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Brian J Bradbury


U.S. Army



The mother of a U.S. soldier who died Wednesday in Afghanistan hung his picture on the front door of her South Side home Friday.Smiling back was the image of a 22-year-old who, along with his wife and two children, left St. Joseph in November for a new life with the U.S. Army at Fort Drum, N.Y.

Private First Class Brian Bradbury’s dream of a fresh start was cut short Wednesday after he faced enemy forces using small arms fire and rocket-propelled grenades during combat operations in Naray, Afghanistan, according to the U.S. Department of Defense.

Staff Sergeant Heathe N. Craig, 28, of Maryland, died while trying to evacuate Mr. Bradbury, as the hoist on his UH-60 helicopter malfunctioned.

Rhonda Bradbury said Army officials informed her Wednesday night that her son’s arm had been severed during combat. While being lifted, the cable broke and he fell 30 feet.

“I can’t tell you he was a kid that wanted to join the Army,” she said. “I don’t want people to think he was a die-hard-military-kill-em-up guy.”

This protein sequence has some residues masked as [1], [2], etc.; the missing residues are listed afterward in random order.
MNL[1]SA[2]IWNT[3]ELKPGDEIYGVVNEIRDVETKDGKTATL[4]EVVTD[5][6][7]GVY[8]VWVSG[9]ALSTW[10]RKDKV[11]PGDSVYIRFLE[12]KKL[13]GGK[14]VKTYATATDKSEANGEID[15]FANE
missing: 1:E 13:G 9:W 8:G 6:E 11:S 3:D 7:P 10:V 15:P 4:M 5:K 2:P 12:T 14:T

But she acknowledged the Army transformed her shy son from a boy–who had a rocky start as a husband in St. Joseph–into a good father and a confident man.

Mr. Bradbury and his wife, Jessica Petty, married in 2004 and rented an apartment on South 12th Street. There they raised their daughter, Jasmine Renee, now 3 and Jailynn, now 1, was on the way.

“They were good kids. They had a lot of problems, but he had a new family to take care of, and it was stressful for him,” said Donna Sanchez, who lived in an apartment upstairs.

He worked at SST, but his mother remembers him complaining that the job bored him. So the couple put their hopes in his new career in the Army. He graduated from basic combat military training at Fort Sill in Lawton, Okla. in the fall of 2005. He and his wife became regular members of Word of Life Church before moving to New York in November.

“It gave him a purpose,” said Jason Strickland, a family friend. “He was finally devoted to something.” His friend Chelsea Richman, added, “He even walked different.”

By Jan. 12, he left for his overseas mission, while his wife and children stayed in New York.

“They were so excited. They were going to New York–the Big Apple,” Mrs. Bradbury said. “I looked at this as a new beginning for them….I was so proud of him.”

She said his wife last heard from him on Father’s Day, when he expressed plans to re-enlist when his current commitment was completed under the stipulation he would be stationed in Fort Leavenworth, Kan., so he could be close to family in St. Joseph.


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